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Big Surprise, Gazprom Says No Gas Cartel

Here’s a big surprise. In an interview to be published tomorrow in the German magazine Capital, Gazprom’s Deputy CEO Alexander Medvedev is denying the possible formation of gas cartel.

“Our business is based very much on long-term supply contracts. It is therefore impossible to develop a cartel mechanism like OPEC,” Capital quoted Medvedev as saying. … “We’re just as dependent on the export revenues — which account for two thirds of our sales — as our customers are on our deliveries,” he told the magazine.

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The controversy of the Gas OPEC is really just semantics – coordination is already well under way.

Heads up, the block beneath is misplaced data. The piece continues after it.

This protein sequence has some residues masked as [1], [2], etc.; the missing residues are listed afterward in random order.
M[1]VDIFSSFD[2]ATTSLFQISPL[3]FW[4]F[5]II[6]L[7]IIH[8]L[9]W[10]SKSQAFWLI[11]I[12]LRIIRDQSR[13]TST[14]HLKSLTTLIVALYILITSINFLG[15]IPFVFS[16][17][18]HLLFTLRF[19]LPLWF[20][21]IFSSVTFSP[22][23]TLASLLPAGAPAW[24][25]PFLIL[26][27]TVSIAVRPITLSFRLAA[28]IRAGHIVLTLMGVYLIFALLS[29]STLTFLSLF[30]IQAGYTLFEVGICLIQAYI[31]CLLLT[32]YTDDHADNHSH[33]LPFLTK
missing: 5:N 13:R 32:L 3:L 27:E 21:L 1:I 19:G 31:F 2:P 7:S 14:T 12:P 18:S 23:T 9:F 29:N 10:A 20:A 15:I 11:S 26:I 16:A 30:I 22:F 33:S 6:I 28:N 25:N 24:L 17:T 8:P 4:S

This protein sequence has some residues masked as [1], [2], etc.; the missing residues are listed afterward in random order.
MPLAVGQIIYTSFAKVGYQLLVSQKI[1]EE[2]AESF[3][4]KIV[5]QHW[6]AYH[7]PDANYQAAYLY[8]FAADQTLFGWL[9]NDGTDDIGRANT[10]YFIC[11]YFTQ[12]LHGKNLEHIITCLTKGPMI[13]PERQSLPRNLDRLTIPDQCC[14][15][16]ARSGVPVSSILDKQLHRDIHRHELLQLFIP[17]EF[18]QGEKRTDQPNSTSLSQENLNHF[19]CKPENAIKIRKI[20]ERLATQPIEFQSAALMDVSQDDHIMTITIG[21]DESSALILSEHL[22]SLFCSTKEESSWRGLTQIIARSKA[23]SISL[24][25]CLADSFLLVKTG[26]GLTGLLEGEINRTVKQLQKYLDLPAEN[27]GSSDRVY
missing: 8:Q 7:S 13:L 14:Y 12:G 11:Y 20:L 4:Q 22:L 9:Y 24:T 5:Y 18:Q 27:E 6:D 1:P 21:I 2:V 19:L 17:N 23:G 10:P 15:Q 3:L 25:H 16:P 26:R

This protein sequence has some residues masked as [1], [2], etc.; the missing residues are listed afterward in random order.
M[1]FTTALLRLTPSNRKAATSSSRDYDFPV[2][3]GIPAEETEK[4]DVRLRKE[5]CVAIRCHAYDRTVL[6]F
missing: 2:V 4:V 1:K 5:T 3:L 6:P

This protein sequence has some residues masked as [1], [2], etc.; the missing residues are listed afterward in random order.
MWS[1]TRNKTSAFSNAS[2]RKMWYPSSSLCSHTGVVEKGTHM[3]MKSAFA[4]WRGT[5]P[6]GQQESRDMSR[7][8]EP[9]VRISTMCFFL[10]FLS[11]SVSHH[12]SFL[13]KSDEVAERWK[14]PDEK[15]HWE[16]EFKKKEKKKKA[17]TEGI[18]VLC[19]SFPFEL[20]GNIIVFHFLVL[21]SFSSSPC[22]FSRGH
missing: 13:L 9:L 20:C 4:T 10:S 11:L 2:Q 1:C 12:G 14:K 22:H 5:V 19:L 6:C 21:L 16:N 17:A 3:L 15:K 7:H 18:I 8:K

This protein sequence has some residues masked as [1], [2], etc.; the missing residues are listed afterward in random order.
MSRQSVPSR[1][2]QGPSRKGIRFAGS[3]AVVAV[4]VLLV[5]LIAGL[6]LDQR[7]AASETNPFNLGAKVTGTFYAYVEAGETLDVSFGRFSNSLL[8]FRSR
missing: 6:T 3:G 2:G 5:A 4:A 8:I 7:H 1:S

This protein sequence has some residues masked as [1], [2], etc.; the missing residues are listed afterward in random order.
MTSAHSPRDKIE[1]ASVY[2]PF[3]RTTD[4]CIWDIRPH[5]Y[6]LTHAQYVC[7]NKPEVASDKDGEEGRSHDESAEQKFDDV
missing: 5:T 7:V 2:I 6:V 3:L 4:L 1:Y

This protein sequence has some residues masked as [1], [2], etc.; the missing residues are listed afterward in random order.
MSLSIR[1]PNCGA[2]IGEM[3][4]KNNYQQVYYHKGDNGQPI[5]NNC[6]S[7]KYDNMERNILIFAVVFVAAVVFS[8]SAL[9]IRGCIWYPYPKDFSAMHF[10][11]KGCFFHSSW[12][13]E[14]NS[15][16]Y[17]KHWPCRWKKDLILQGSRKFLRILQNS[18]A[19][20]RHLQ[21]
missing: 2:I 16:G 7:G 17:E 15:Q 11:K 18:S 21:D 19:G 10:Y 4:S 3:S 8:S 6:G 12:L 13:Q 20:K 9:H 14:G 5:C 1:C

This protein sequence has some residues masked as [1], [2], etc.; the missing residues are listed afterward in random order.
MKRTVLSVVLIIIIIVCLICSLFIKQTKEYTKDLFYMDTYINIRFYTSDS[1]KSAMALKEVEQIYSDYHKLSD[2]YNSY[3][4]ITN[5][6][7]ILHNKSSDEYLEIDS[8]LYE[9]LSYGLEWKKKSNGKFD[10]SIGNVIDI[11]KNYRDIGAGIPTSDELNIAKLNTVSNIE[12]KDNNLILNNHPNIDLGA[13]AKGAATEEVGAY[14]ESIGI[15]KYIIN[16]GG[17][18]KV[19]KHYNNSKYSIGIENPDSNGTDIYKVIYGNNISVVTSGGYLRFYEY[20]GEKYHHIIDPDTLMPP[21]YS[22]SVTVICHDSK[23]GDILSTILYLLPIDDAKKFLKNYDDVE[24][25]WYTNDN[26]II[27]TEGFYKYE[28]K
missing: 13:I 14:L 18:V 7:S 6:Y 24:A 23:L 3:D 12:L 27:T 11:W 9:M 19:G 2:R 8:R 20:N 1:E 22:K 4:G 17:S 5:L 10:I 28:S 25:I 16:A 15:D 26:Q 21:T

Medvedev isn’t saying anything new here (in fact, you may recall similar denials right before the Doha meeting, saying that no agreement would be signed. Of course, that also turned out to be a lie when the producers established a high-level exploratory committee). Here Russia’s Gas Czar is using the same tired argument that many analysts have used to resolutely discard any concern over the increasingly close relations between gas exporters based on the narrow view that cartels can only function by their ability to influence price. I am surprised that he didn’t also argue that the cartel isn’t possible because of Gazprom’s reliance of pipelines, lack of global market, differing policy agendas with other producers, fear of sanctions, and the high capital requirements for natural gas infrastructure – because that would be about the complete list that the naysayers usually tick off. I hate to sound like a broken record on the gasfinger issue, and it is true that the implied threat of the gas cartel has political expedience in and of itself, but I have made it clear many times in the past that 1) the gas cartel is not a problem for the short term, but rather one to watch for the long term, and 2) that such a cartel would not function like OPEC with production quotas – rather it would carve up markets and reduce competition. Many months ago, we were warning that the aggressive resource diplomacy exercised by the Russians with Algeria in Central Asia represented the key tactics of how the new gas cartel would operate – and now look what has happened. Still, only some fringe elements are catching on to the trend and seeing the Turkmenistan gambit in light of the gas cartel. Ariel Cohen of Heritage has similarly done some excellent research on this issue, noting that a Russia-led gas OPEC would likely be gradual, stealthy, and by most appearances, reasonable. For Alexander Medvedev to come out of no where and reassure us that there isn’t any gas cartel – especially when the issue has been cold in recent weeks – shows that Gazprom is eager to work on its public image and calm down consumers following the rough meetings held at the EU-Russia summit and some recent bad press. However, we know from past experience how awkward and uncomfortable Gazprom finds the task of appealing to the public.